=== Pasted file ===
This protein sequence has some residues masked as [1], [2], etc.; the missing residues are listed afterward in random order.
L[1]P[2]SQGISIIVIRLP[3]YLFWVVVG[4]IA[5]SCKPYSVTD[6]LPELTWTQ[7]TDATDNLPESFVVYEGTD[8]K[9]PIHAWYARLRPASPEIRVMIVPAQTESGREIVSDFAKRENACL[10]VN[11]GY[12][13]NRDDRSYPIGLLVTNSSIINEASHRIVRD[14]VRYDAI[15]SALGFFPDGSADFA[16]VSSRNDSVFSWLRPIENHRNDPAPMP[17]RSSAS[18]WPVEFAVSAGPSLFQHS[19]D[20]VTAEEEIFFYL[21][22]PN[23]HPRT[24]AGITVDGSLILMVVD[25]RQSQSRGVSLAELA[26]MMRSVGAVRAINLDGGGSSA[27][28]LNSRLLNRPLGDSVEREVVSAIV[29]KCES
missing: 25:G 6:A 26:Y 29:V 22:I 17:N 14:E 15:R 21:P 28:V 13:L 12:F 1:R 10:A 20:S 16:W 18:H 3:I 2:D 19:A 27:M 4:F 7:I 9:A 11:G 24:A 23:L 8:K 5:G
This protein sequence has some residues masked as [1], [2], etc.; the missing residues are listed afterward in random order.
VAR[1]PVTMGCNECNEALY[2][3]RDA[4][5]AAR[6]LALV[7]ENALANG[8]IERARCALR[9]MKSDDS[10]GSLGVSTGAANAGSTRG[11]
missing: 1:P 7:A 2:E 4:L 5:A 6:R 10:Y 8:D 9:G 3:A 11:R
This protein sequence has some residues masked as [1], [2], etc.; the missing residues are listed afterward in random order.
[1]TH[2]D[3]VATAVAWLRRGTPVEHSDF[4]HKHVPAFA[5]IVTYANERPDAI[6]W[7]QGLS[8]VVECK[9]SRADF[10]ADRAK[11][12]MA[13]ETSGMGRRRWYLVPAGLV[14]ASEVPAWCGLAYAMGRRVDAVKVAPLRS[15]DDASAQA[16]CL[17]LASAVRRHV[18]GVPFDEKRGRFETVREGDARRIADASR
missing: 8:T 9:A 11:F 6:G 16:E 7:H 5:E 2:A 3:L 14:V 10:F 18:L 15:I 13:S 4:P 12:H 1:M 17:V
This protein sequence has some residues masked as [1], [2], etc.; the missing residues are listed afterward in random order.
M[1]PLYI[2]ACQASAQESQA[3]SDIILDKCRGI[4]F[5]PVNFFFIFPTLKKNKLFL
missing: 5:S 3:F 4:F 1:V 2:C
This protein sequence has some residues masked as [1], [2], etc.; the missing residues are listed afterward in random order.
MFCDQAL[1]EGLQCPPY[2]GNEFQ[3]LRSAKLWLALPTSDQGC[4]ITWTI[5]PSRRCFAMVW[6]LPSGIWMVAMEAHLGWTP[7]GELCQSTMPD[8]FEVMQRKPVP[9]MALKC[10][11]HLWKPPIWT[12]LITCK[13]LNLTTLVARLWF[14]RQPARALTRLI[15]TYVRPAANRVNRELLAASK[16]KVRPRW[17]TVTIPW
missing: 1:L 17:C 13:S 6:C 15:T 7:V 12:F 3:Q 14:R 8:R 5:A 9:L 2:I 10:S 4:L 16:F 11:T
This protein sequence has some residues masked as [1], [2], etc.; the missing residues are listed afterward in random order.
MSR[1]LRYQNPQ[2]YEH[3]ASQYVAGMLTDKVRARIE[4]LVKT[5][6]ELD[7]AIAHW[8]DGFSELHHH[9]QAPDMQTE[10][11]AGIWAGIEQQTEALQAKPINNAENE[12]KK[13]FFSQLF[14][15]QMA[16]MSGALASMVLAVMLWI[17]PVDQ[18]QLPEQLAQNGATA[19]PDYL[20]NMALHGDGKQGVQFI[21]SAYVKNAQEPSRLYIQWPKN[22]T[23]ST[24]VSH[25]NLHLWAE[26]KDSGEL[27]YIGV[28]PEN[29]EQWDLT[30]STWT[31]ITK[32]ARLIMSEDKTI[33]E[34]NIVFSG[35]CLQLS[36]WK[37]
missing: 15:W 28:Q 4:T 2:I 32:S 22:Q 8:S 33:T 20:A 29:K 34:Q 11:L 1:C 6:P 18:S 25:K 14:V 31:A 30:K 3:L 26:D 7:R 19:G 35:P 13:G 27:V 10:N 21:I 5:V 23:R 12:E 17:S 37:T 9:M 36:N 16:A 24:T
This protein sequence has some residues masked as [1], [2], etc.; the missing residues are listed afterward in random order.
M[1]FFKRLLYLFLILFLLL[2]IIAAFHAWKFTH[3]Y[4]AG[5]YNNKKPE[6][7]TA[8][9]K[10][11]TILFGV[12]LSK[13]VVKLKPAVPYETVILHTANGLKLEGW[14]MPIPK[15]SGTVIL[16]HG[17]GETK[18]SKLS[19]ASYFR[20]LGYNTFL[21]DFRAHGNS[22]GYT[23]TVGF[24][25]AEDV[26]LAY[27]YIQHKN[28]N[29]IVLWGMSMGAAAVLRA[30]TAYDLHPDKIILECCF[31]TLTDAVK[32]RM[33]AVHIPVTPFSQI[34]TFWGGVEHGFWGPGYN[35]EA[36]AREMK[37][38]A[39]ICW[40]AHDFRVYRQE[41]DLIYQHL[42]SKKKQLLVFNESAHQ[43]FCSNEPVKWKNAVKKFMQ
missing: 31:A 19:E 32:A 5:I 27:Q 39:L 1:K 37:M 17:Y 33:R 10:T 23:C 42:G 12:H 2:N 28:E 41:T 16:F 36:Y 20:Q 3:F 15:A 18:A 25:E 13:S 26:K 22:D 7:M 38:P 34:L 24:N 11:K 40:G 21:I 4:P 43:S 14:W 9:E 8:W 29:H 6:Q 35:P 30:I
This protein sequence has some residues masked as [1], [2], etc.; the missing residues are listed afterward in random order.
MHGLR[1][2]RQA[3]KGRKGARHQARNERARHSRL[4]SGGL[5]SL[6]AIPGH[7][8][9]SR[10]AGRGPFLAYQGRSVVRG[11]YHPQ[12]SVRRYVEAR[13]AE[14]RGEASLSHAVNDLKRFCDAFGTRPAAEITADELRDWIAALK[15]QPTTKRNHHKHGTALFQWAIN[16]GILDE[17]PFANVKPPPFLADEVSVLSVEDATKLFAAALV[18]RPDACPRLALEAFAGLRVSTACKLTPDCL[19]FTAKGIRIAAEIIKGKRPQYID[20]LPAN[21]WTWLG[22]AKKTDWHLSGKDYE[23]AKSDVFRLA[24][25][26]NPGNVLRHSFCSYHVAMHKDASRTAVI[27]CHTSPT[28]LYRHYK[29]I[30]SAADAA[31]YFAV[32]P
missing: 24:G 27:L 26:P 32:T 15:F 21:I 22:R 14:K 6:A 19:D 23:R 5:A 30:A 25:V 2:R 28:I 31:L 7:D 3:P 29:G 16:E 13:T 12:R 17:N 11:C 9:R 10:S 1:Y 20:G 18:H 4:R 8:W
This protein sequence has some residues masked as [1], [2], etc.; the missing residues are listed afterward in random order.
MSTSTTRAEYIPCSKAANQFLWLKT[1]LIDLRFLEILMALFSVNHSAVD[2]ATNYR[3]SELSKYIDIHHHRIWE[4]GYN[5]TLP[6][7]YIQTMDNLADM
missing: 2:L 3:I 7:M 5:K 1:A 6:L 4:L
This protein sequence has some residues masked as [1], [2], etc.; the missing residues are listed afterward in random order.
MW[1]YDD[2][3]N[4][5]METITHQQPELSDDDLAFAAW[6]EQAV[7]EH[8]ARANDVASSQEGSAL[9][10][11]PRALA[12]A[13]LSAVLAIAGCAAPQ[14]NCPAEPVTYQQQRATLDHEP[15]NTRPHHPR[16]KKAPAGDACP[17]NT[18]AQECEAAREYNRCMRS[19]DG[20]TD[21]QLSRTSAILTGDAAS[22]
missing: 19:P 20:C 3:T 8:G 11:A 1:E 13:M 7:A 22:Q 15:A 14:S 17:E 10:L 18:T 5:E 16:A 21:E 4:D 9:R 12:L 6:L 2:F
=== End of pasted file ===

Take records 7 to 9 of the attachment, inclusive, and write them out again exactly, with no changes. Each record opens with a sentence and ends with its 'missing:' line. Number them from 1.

This protein sequence has some residues masked as [1], [2], etc.; the missing residues are listed afterward in random order.
M[1]FFKRLLYLFLILFLLL[2]IIAAFHAWKFTH[3]Y[4]AG[5]YNNKKPE[6][7]TA[8][9]K[10][11]TILFGV[12]LSK[13]VVKLKPAVPYETVILHTANGLKLEGW[14]MPIPK[15]SGTVIL[16]HG[17]GETK[18]SKLS[19]ASYFR[20]LGYNTFL[21]DFRAHGNS[22]GYT[23]TVGF[24][25]AEDV[26]LAY[27]YIQHKN[28]N[29]IVLWGMSMGAAAVLRA[30]TAYDLHPDKIILECCF[31]TLTDAVK[32]RM[33]AVHIPVTPFSQI[34]TFWGGVEHGFWGPGYN[35]EA[36]AREMK[37][38]A[39]ICW[40]AHDFRVYRQE[41]DLIYQHL[42]SKKKQLLVFNESAHQ[43]FCSNEPVKWKNAVKKFMQ
missing: 31:A 19:E 32:A 5:I 27:Q 39:L 1:K 37:M 17:Y 33:R 10:T 23:C 42:G 12:H 2:N 28:E 41:T 16:F 36:Y 20:Q 3:F 15:A 18:A 25:E 13:S 26:K 22:D 7:M 38:P 34:L 24:N 11:K 40:G 21:I 4:P 43:S 14:W 9:E 8:W 29:H 6:Q 35:P 30:I
This protein sequence has some residues masked as [1], [2], etc.; the missing residues are listed afterward in random order.
MHGLR[1][2]RQA[3]KGRKGARHQARNERARHSRL[4]SGGL[5]SL[6]AIPGH[7][8][9]SR[10]AGRGPFLAYQGRSVVRG[11]YHPQ[12]SVRRYVEAR[13]AE[14]RGEASLSHAVNDLKRFCDAFGTRPAAEITADELRDWIAALK[15]QPTTKRNHHKHGTALFQWAIN[16]GILDE[17]PFANVKPPPFLADEVSVLSVEDATKLFAAALV[18]RPDACPRLALEAFAGLRVSTACKLTPDCL[19]FTAKGIRIAAEIIKGKRPQYID[20]LPAN[21]WTWLG[22]AKKTDWHLSGKDYE[23]AKSDVFRLA[24][25][26]NPGNVLRHSFCSYHVAMHKDASRTAVI[27]CHTSPT[28]LYRHYK[29]I[30]SAADAA[31]YFAV[32]P
missing: 24:G 27:L 26:P 32:T 15:F 21:I 22:R 14:K 6:A 19:D 23:R 5:A 30:A 25:V 2:R 28:I 31:L 7:D 3:P 29:G 16:E 13:T 12:R 17:N 11:C 9:R 10:S 1:Y 20:G 18:H 4:R 8:W
This protein sequence has some residues masked as [1], [2], etc.; the missing residues are listed afterward in random order.
MSTSTTRAEYIPCSKAANQFLWLKT[1]LIDLRFLEILMALFSVNHSAVD[2]ATNYR[3]SELSKYIDIHHHRIWE[4]GYN[5]TLP[6][7]YIQTMDNLADM
missing: 2:L 3:I 7:M 5:K 1:A 6:L 4:L